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What Is The Syllabus For IELTS?

IELTS (International English Language Testing System) is an English language competence test for individuals who do not speak English as their first language but wish to pursue an education abroad. It is regarded as an admission ticket to study abroad. The test is divided into four sections: listening, speaking, writing, and reading.

The reading and writing portions are different for the General Training and Academic papers but the speaking and listening sections are the same for everyone. We’ll give you a thorough IELTS curriculum in this blog post to make your preparation simple.

These information on the IELTS Syllabus are very important for those students that are preparing for the Test. If you are currently enrolled in IELTS coaching classes, then you can ask your trainer for more information.


What is IELTS and Why it is Important?

IELTS Academic

Candidates should take the IELTS Academic if they want to apply for higher education or professional registration in nations where English is the main language of communication.

The test’s main objective is to ascertain if a candidate is prepared to start studying or training in English.

The IELTS is recognized for academic purposes in a number of nations, including the United States, the United Kingdom, Canada, Australia, and New Zealand.

IELTS Syllabus & Exam Pattern 2022

IELTS Academic and IELTS General are the two different categories of IELTS tests. These have a similar and hardly differentiating curriculum. Before going into detail about the IELTS syllabus, let’s look at the exam format and the permitted time for each section:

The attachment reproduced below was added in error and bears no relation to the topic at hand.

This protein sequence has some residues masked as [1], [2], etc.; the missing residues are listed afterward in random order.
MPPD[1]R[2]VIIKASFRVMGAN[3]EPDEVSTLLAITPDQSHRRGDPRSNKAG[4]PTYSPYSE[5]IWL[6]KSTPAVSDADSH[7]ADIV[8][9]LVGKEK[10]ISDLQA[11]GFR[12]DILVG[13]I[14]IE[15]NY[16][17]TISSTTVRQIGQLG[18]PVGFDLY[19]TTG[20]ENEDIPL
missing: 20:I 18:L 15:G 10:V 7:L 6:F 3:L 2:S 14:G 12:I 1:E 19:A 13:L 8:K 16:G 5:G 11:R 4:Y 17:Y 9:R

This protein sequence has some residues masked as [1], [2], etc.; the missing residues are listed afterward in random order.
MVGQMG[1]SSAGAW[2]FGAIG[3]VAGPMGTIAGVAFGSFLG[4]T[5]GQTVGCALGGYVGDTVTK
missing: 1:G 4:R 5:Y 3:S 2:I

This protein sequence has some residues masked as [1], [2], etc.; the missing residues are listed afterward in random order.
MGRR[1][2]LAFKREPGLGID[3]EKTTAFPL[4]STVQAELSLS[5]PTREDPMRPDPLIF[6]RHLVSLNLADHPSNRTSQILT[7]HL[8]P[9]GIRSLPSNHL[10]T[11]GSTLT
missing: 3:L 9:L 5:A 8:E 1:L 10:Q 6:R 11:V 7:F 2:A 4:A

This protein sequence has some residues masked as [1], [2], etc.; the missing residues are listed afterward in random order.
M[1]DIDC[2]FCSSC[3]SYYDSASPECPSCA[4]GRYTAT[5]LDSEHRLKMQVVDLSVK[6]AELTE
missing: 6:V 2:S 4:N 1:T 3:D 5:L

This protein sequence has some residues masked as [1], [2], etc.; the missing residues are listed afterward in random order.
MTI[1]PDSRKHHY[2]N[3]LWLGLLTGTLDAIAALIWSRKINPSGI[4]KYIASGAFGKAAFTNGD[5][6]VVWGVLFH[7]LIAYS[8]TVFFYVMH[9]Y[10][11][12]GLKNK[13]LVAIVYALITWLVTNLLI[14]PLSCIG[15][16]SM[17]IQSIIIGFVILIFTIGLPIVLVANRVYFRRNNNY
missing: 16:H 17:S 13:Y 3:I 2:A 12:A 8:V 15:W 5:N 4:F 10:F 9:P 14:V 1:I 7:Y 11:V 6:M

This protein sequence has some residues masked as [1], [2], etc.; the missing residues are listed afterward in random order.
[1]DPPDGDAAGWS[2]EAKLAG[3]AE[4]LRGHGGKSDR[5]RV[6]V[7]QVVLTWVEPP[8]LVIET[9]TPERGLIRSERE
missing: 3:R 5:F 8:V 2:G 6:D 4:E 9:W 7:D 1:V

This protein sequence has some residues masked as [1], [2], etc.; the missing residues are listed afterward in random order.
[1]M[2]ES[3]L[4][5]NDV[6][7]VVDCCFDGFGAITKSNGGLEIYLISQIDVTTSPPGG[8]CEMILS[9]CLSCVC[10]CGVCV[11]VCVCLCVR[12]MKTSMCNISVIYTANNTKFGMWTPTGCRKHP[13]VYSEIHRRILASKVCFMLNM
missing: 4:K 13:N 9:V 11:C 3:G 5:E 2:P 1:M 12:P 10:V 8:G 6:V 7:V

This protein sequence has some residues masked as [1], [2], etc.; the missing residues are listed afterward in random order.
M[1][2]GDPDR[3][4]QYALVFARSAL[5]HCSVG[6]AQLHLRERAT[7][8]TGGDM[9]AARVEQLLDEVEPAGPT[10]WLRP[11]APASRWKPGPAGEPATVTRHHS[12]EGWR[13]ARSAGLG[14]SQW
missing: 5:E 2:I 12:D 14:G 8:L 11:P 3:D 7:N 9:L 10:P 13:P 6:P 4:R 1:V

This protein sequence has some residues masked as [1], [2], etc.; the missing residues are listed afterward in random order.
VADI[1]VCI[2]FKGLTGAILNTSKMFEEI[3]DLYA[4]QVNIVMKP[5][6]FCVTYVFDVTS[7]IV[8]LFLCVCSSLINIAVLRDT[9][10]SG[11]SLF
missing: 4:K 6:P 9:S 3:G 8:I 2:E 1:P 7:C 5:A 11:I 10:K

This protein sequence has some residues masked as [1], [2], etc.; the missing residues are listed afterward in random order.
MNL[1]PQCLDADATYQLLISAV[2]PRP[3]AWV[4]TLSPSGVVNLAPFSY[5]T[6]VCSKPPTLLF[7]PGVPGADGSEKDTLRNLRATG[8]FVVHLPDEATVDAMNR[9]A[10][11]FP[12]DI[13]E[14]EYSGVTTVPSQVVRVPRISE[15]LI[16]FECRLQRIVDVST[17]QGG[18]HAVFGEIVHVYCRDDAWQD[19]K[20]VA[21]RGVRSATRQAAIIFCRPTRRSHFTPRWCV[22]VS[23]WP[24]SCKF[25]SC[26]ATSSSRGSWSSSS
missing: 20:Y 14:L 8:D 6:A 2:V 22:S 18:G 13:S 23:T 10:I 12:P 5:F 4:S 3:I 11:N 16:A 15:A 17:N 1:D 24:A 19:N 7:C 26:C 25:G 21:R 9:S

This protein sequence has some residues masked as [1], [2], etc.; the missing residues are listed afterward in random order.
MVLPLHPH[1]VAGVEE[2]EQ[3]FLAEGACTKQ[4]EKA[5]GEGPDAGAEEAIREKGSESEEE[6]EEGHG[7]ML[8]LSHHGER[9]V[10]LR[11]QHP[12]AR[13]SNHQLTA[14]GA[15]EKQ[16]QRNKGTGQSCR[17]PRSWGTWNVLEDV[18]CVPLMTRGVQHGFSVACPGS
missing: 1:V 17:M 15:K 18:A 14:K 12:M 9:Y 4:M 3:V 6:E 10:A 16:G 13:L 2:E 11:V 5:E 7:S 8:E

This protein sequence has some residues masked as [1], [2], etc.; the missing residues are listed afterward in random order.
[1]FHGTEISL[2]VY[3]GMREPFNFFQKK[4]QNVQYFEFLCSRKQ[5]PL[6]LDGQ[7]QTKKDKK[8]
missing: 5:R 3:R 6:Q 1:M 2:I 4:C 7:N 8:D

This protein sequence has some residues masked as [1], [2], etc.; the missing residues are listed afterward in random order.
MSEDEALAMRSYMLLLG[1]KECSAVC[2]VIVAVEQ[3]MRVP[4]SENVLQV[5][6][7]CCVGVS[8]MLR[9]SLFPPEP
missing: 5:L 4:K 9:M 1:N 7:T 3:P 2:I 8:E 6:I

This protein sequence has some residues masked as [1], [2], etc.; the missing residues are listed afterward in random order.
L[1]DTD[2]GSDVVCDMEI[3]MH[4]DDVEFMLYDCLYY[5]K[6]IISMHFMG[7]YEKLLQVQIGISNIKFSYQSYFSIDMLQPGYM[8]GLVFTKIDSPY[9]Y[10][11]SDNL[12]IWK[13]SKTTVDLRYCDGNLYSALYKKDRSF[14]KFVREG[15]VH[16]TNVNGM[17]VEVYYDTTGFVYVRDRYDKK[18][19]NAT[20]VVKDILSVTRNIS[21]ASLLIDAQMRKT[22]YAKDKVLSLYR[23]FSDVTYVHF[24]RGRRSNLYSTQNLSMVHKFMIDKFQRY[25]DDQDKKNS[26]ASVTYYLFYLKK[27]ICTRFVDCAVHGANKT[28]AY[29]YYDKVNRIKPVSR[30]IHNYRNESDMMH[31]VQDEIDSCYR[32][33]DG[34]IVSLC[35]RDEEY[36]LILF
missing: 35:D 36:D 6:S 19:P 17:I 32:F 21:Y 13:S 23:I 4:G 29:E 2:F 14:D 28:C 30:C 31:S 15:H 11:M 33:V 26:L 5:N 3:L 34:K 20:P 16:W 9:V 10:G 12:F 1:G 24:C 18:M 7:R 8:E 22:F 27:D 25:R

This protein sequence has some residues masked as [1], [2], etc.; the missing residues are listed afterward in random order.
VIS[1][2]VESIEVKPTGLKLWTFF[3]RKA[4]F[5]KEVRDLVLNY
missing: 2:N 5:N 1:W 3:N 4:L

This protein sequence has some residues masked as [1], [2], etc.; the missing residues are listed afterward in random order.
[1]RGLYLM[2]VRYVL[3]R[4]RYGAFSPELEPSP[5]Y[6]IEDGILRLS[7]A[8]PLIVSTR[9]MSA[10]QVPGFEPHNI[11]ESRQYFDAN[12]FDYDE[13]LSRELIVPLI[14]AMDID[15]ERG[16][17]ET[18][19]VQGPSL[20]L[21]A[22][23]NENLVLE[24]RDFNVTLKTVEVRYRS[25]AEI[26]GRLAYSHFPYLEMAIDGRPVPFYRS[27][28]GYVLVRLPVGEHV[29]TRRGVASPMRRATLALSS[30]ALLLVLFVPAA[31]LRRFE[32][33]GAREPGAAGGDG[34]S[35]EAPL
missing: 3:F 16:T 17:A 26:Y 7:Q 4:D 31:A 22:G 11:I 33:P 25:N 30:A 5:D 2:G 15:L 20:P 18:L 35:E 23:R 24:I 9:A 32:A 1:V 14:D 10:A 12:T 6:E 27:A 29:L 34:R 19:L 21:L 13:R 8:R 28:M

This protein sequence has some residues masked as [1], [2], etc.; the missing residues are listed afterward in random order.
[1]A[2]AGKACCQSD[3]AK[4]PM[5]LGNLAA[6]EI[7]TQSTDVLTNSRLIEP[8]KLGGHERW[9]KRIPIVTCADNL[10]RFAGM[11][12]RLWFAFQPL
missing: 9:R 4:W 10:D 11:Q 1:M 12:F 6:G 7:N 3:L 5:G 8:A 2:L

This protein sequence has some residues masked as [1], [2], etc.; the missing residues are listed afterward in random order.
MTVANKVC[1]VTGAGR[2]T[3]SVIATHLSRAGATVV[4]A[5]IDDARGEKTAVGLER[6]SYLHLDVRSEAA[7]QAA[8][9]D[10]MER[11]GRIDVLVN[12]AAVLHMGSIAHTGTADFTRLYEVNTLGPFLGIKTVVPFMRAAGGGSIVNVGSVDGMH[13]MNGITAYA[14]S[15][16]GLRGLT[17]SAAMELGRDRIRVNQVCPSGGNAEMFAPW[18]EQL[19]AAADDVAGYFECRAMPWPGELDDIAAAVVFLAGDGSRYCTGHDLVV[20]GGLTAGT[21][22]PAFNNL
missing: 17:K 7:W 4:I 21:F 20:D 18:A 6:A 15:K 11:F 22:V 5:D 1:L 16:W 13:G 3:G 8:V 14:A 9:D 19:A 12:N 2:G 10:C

SectionNumber of QuestionsDurationContentsMarks
Listening to 4 Recordings40 Questions30 Minutes + 10 minutes transfer timeFour recorded monologues and conversations1 mark per question
Reading40 Questions60 Minutes3 Passages (can be descriptive, analytical, factual, or discursive)1 mark per question
Writing2 Questions60 MinutesWriting task (Minimum 150 words) Essay (minimum 250 words) Each task is assessed independently.The assessment of Task 2 carries more weight in marking than Task 1.
Speaking3 Questions11-40 MinutesPart 1: Q&A
Part 2: Speaking in detail on a familiar topic
Part 3: Structure Discussion

IELTS Exam Pattern & Test Format

IELTS Reading Section

Three general texts on subjects pertinent to applicants looking to work, relocate overseas, or enroll in undergraduate and graduate programs make up this part.

Three parts of 40 questions, mostly multiple-choice questions (MCQs), make up the reading modules.

The ability of applicants is tested in a variety of contexts, including identifying information for short answer questions, sentence or summary completion, recognizing the writer’s attitudes/views, and matching lists of words or phrases.

To complete the part, students will have 30 minutes and 10 minutes of transfer time. The key distinctions between the two types of Reading sections on the IELTS curriculum are listed below.

IELTS Reading: Academic